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Employee Stock Purchase Plans: Gift or Incentive? Evidence from a Multinational Corporation

Author

Listed:
  • Bryson, Alex

    (University College London)

  • Freeman, Richard B.

    (Harvard University)

Abstract

Many large listed firms offer workers the opportunity to buy shares in the firm at discounted rates through employee stock purchase plans (ESPP). The discounted rate creates a gift exchange, where the firm hopes that workers who accept the gift reciprocate with greater loyalty and effort. But ESPPs diverge from standard gift exchange or efficiency wage models. Employees have to invest some of their own money by purchasing shares at the discounted rate to accept the gift. A sizeable number choose to reject the gift. In addition, the value of the ESPP gift varies with the share price and thus with the performance of the firm and the effort of workers in total. For workers who buy subsidized shares, an ESPP sets up a group incentive pay system analogous to profit sharing, all-employee stock options, or an employment ownership scheme that makes part of workers' compensation depend on company performance. Using data from the UK establishments of a multinational firm that places its ESPP at the heart of its employee compensation system, we compare the workplace behaviour of employees who join the ESPP with that of observationally equivalent workers who do not join the plan. We find that workers who purchase shares at subsidized prices work harder for longer hours and have lower quit and absence rates than workers who do not join the plan, but are no more involved in co-monitoring the performance of fellow employees than non-Plan members. We also find perceptions of peers' Plan participation influences workers' behaviour. ESPP joiners socialise more with colleagues outside work: this greater sense of social identity with colleagues, predicted under some gift exchange models, lowers their costs of work effort and may explain why they are more productive than those who do not join the ESPP. These findings highlight the distinct place of subsidized share purchase schemes in the spectrum of gift exchange and group incentive pay systems.

Suggested Citation

  • Bryson, Alex & Freeman, Richard B., 2014. "Employee Stock Purchase Plans: Gift or Incentive? Evidence from a Multinational Corporation," IZA Discussion Papers 8537, Institute of Labor Economics (IZA).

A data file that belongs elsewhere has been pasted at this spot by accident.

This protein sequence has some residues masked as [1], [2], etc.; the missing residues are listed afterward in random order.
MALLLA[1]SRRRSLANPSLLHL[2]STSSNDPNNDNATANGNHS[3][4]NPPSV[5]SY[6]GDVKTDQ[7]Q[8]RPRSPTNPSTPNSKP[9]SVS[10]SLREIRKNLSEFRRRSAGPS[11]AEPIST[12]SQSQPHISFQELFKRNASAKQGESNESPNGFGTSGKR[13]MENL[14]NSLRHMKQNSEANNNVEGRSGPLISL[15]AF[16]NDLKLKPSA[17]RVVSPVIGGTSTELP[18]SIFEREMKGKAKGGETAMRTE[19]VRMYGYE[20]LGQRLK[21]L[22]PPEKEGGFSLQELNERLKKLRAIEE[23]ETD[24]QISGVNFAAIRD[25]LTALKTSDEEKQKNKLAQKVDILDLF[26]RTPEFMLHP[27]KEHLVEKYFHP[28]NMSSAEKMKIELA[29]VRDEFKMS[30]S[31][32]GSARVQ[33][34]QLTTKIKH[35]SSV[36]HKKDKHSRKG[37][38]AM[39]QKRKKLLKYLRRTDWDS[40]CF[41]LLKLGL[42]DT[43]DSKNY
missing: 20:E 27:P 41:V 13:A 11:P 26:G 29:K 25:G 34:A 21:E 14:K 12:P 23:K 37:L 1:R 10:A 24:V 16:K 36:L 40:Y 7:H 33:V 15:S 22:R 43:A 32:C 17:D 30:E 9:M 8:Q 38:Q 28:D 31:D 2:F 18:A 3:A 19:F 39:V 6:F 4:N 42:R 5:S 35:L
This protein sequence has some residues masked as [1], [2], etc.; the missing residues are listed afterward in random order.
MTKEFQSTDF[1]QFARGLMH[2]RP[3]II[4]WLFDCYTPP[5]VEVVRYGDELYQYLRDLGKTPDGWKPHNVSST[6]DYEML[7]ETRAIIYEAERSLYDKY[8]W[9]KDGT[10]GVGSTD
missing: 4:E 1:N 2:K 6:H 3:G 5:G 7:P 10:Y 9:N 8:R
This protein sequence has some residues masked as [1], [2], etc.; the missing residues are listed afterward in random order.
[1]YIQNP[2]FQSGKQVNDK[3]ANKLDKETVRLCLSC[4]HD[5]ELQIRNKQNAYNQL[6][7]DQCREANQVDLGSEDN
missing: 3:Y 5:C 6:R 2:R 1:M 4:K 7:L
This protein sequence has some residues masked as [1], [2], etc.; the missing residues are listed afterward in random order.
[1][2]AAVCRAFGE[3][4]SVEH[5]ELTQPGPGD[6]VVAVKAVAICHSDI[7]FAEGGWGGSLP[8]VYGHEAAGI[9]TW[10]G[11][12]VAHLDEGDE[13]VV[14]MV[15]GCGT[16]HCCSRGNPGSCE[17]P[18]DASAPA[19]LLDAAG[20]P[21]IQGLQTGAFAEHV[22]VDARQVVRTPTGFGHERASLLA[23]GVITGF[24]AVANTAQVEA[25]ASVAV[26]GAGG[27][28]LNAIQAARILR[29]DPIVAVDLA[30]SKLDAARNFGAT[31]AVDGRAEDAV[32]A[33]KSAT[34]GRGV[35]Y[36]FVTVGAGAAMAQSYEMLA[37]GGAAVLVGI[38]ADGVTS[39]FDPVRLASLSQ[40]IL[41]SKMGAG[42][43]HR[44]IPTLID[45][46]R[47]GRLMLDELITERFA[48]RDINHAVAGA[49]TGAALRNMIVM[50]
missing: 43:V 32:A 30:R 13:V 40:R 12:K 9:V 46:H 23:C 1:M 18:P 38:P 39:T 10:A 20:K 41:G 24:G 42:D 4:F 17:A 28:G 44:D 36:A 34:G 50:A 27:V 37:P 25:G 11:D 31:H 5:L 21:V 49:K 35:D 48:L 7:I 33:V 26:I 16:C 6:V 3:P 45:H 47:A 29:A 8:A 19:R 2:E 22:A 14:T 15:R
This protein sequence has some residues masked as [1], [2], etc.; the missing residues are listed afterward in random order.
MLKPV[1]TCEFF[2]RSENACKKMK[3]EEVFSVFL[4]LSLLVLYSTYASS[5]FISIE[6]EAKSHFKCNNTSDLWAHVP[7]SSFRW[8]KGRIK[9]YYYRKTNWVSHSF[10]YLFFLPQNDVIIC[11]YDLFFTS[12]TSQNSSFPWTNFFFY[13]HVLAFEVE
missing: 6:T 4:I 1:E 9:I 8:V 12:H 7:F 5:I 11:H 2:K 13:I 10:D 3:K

• Handle: RePEc:iza:izadps:dp8537
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    References listed on IDEAS

    as
    1. Simon Gachter & Ernst Fehr, 2000. "Cooperation and Punishment in Public Goods Experiments," American Economic Review, American Economic Association, vol. 90(4), pages 980-994, September.
    2. Richard B. Freeman & Joseph R. Blasi & Douglas L. Kruse, 2010. "Introduction to "Shared Capitalism at Work: Employee Ownership, Profit and Gain Sharing, and Broad-based Stock Options"," NBER Chapters, in: Shared Capitalism at Work: Employee Ownership, Profit and Gain Sharing, and Broad-based Stock Options, pages 1-37, National Bureau of Economic Research, Inc.
    3. Douglas L. Kruse & Richard B. Freeman & Joseph R. Blasi, 2010. "Shared Capitalism at Work: Employee Ownership, Profit and Gain Sharing, and Broad-based Stock Options," NBER Books, National Bureau of Economic Research, Inc, number krus08-1, May.
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    More about this item

    Keywords

    sickness absence; quits; job search; share ownership; effort; gift exchange; incentives;
    All these keywords.

    JEL classification:

    • J24 - Labor and Demographic Economics - - Demand and Supply of Labor - - - Human Capital; Skills; Occupational Choice; Labor Productivity
    • J33 - Labor and Demographic Economics - - Wages, Compensation, and Labor Costs - - - Compensation Packages; Payment Methods
    • J54 - Labor and Demographic Economics - - Labor-Management Relations, Trade Unions, and Collective Bargaining - - - Producer Cooperatives; Labor Managed Firms
    • J63 - Labor and Demographic Economics - - Mobility, Unemployment, Vacancies, and Immigrant Workers - - - Turnover; Vacancies; Layoffs
    • M52 - Business Administration and Business Economics; Marketing; Accounting; Personnel Economics - - Personnel Economics - - - Compensation and Compensation Methods and Their Effects

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